If we continue fishing in coming decades have we have for the past century, the resources in our oceans will be depleted within a few generations. Fortunately, there are many organizations working to transform ocean fishing practices. Here is our pick of the top five:
As one of the best-known fishing certification systems, MSC provides consumers an assurance that the fish they buy is caught in a sustainable way. The certifications are awarded to fisheries where fishing practices are at a level that can continue indefinitely, will not cause harm to the existing ecosystem balance, and comply with relevant legislation.
Besides the food label, MSC provides a wealth of inpiring information on sustainable fishing practices, tasty recipes that feature, of course, certified fish, and much more.
Maritime ecosystems are complex, characterized by countless interdependencies. It requires a lot of scientific research and testing to create an effective sustainable fishery. The SFG is a team of maritime experts that research fisheries management all over the world. On its well-organized site, the group shares its newest findings, and posts updates on current projects, from assessing the status of previously unstudied fisheries, to looking at pathways to “rights-based fisheries.” This is a great source of information if you want to get a taste of the latest research, challenges and solutions for more sustainable fishing.
Although similar to the Sustainable Fisheries Group in its global scope and research focus, the Sustainable Fisheries Partnership works a bit differently by engaging directly with small-scale producers, companies and scientists to improve the fishing industry. SFP also offers comprehensive analyses on specific fisheries. See for example the group’s reports on the Asian shrimp sector, the snapper and grouper industry, or best practices in tuna longline fisheries.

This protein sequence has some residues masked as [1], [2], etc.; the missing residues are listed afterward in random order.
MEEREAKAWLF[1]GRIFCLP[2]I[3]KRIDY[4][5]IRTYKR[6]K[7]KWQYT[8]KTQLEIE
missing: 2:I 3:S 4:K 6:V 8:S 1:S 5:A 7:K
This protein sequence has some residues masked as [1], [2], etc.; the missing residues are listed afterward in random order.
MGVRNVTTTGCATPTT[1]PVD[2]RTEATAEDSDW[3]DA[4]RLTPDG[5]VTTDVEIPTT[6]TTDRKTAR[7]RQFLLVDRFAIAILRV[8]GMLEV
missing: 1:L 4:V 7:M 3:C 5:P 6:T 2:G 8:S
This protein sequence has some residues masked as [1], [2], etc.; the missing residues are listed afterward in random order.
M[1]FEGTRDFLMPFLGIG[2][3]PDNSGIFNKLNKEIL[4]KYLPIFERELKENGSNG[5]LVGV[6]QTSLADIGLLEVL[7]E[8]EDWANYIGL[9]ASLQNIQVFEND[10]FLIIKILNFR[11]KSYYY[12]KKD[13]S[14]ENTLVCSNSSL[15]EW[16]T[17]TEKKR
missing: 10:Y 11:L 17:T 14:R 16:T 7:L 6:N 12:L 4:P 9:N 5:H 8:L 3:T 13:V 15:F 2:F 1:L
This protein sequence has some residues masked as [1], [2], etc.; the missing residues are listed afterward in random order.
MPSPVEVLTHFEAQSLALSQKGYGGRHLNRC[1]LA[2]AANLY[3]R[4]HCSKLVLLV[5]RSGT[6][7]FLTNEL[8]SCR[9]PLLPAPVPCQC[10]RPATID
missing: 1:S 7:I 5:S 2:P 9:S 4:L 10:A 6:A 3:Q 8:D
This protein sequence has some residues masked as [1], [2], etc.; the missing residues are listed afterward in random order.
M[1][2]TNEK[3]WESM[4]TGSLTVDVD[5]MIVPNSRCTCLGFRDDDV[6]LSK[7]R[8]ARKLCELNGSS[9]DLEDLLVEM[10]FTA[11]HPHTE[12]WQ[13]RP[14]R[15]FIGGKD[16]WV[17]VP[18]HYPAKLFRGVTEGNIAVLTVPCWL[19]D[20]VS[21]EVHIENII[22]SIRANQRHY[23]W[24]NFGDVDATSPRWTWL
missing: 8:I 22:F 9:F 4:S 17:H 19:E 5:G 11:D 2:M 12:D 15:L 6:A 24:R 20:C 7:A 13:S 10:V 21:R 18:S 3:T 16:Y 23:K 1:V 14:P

The United Nations Ocean Conference is the world’s first UN summit about the seas, but other important conferences are happening all the time. The “Our Oceans” conference series is among the prominent. Sweden, the United States, Canada, Thailand, Morocco, Australia, Colombia, Malaysia, Costa Rica, Norway, and other nations have sponsored the events. At the latest, held in September 2016, participants announced over 136 initiatives, many concerned with sustainable fisheries management.
The coolest thing on the website: a world map that shows the location and description of every commitment made during the conference. This is a good place to get an overview of who is doing what on fisheries management on the global scale.
The next “Our Oceans” conference will be held in Malta in October.
It’s a wonderful thing that international cooperation on managing the world’s fisheries is growing. But how can we ensure accountability, so that fishermen stick to the rules (voluntary or regulatory) and don’t fish more than they are allowed? Global Fishing Watch, a joint project of Oceana, Google and SkyTruth, lets anyone with an internet connection volunteer to help solve that problem. After signing up, visitors can check a world map with data from global fisheries dating from 2012 to the most current available — some it just days old — collected by monitoring the satellite data transmitted by the world’s largest commercial fishing vessels. This is a great tool for learning where fishing takes place, plus it serves as an efficient, crowdsourced method for assessing the success of sustainable fishing policies. Can you ?